Experts in the field of virtual reality have warned of an upcoming moral panic surrounding VR, as society gets to grips with the newly viable technology and its societal implications.

Speaking on a panel at the VR World conference this week, Denise White, former director of technology for Disney, Catherine Allen, an independent immersive media specialist, and Jeremy Dalton, the VR/AR lead for PwC, discussed the future ethical implications of virtual reality.

Image: Flickr Creative Commons/Nicolas Nova
Image: Flickr Creative Commons/Nicolas Nova

Although virtual reality has existed for some time – such as Nintendo’s tanked console the Virtual Boy in the 90s –  the platform only recently became truly usable. Now the technology is finally here, tech and media companies are pushing VR not just as an immersive consumer experience, but also in therapeutic medicine, as well as the enterprise, including in architecture and design work, for example.

Academics have voiced concerns about the ethical considerations surrounding virtual reality. Unlike passive media such as television and film, virtual reality means placing a user within an entirely virtual existence. Philosopher Thomas Metzinger of Johannes Gutenberg University, for instance, warned that society is unaware of the psychological consequences involved in stepping into a virtual body.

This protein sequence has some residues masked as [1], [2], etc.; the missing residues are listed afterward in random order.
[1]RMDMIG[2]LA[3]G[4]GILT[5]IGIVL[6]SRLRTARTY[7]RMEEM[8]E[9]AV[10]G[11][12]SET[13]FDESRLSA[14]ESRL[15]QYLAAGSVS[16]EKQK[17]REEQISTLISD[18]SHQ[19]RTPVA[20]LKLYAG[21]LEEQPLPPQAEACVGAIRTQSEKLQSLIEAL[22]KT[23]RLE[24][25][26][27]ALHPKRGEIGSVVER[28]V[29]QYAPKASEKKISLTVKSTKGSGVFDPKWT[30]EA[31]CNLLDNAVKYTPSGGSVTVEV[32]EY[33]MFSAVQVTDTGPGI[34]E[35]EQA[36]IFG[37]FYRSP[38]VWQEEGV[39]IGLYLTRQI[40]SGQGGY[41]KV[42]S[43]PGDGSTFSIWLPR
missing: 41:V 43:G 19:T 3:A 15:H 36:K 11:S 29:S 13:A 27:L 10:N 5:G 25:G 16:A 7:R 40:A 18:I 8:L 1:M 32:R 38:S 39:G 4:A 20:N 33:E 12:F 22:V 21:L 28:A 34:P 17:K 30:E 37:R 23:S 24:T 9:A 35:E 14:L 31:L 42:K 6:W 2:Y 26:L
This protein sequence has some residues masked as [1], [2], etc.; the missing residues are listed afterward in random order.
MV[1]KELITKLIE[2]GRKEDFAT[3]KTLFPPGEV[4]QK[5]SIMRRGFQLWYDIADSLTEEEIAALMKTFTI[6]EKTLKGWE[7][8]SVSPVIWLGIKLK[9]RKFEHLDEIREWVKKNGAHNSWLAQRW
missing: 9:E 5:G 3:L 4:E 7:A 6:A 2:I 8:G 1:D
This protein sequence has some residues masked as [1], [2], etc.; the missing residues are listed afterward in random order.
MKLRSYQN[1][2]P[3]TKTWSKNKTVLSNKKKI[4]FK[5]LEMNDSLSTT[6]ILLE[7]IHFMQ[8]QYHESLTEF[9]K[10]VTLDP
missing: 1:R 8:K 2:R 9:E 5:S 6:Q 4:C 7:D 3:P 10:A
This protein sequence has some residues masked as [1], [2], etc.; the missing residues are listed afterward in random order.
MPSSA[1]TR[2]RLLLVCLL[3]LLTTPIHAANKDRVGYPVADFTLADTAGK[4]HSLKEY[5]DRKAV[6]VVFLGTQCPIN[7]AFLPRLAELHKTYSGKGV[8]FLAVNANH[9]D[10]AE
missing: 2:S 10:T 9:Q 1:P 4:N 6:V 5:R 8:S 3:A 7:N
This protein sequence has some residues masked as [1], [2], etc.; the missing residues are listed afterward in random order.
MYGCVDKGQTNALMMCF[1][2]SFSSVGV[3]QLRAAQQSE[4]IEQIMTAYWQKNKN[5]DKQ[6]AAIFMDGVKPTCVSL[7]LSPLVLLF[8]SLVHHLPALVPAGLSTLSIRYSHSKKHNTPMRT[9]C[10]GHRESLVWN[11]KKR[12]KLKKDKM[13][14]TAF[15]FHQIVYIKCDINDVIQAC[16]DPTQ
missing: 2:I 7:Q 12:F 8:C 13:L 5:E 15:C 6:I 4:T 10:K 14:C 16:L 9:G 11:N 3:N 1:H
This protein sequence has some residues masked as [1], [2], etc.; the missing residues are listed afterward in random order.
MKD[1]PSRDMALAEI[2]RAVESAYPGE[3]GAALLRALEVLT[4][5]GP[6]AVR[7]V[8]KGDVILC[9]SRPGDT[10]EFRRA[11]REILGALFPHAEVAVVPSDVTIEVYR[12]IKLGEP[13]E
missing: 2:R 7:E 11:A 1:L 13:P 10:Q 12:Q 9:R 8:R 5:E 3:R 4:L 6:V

“There may be a risk of depersonalisation, where after an extended immersion in a virtual environment, your physical body may seem unreal to you,” he said in an interview with the New Scientist.

“Fully immersive experiences have a bigger and more lasting impact on people’s behaviour and psychology. We know from the ‘rubber hand illusion’ that our brains can be fooled into thinking that an inanimate rubber hand is our own. In VR environments, we can be fooled into thinking that we are our avatars. Consumers must understand that not all of the risks are known in advance.

“Another issue is that we are easily swayed by our surroundings. For example, a picture of eyes on a wall above a collection box makes people donate larger amounts. Similar subliminal influence in an immersive virtual environment will be easy. There are risks we will be manipulated by companies.

“What’s more, these technologies could potentially be used by the military. Virtual torture is still torture.”

The speakers at VR World acknowledged that there are unknowns surrounding virtual reality – and that other risks included the possibility people might feel more attracted to the virtual environments than reality.

“Then there’s also a meta-issue which is the public response to virtual reality,” said immersive media specialist Catherine Allen. “When VR is covered as a headline story in the Daily Mail or the Sun, what are those stories going to be? What are they going to say?

“We can look back to other technologies when they started, especially digital technologies that alter our relationships with time, space, and each other, to see that often there’s a bit of a moral panic. And so we should probably expect quite exaggerated reactions: fears around VR sex or VR infidelity, for example. ‘Are we not going to be having sex with our partners or real people anymore?’”